London — From baguettes to focaccia, Europe is known for its bread. But there is one ingredient that is conspicuously missing: potassium bromate. It is a suspected carcinogen that is banned for human consumption in Europe, China and India, but not in the United States.
In the US, the chemical compound is used by some food manufacturers, usually in the form of fine crystals or powder, to strengthen dough. It is estimated to be present in over 100 products.
“There is some evidence that it can be toxic to human consumers, that it can even initiate or promote tumor development,” Professor Erik Millstone, an expert on food additives at England’s University of Sussex, told CBS News. He said European regulators are taking a much more cautious approach to food safety than their US counterparts.
When asked whether it can be said with certainty that regulatory differences mean that people in the US have developed cancers that they would not have developed had they eaten exclusively in Europe, Millstone said this was “almost certainly the conclusion we could draw .”
It’s not just potassium bromate. A range of other chemicals and substances banned in Europe due to health concerns are also allowed in the US, including titanium dioxide (also known as E171); Brominated vegetable oil (BVO) (E443); Potassium bromate (E924); Azodicarbonamide (E927a) and Propylparaben (E217).
Millstone, who has spent nearly half a century researching food and agricultural science, said most Americans were probably completely unaware that they were exposed daily to substances in their food that are considered dangerous in Europe.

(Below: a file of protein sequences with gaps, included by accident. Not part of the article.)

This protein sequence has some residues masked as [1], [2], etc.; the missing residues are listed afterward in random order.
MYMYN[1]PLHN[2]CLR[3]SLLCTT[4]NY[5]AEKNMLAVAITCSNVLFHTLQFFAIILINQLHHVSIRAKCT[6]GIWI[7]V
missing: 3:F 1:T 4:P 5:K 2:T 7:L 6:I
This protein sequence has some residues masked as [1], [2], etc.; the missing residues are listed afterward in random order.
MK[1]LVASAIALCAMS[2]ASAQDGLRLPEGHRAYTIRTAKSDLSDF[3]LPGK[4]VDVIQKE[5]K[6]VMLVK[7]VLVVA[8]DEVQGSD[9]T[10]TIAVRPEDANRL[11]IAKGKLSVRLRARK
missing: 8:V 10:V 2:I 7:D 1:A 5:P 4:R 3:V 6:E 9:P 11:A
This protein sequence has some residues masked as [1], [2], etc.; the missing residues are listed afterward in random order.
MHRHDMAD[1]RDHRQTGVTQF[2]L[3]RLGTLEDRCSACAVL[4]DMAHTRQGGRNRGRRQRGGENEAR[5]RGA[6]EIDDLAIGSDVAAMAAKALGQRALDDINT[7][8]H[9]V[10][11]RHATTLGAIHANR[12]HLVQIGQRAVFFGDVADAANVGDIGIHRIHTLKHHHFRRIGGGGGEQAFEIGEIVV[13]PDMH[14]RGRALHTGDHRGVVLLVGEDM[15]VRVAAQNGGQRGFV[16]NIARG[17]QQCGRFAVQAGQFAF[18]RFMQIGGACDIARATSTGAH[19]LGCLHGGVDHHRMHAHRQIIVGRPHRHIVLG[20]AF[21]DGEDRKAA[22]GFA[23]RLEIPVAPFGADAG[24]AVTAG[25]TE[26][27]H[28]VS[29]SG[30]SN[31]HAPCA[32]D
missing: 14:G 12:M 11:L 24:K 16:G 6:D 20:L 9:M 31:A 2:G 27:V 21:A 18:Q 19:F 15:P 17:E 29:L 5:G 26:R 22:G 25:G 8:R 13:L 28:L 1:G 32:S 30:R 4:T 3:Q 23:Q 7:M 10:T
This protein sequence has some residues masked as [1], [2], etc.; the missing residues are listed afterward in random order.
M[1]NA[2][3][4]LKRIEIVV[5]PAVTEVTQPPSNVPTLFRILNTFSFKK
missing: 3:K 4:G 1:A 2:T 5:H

“They’re probably just thinking, ‘Well, if it’s available or in stores, it’s probably fine,'” he said.
In a statement to CBS News, the U.S. Food and Drug Administration (FDA) said all food additives require “pre-market evaluation” and “regulation requires proof that any substance is safe at its intended use level before it can be added to foods.”
“Post-approval, our scientists will continue to review relevant new information to determine whether there are any safety concerns and whether the use of such a substance is no longer safe,” the agency added.
Stacy McNamara is from upstate New York, but has lived in London for ten years. She said raising children in the UK had opened her eyes to what is allowed in food in the US
McNamara has no plans to ever move back home, and she told CBS News that food safety was “definitely” part of that decision.
In a statement to CBS News, the FDA said that when used properly, potassium bromate converts to a harmless substance during food production.
However, the FDA acknowledged that not all compounds used in a given recipe can be converted during the manufacturing process, but control measures are in place to minimize the amount in final products.
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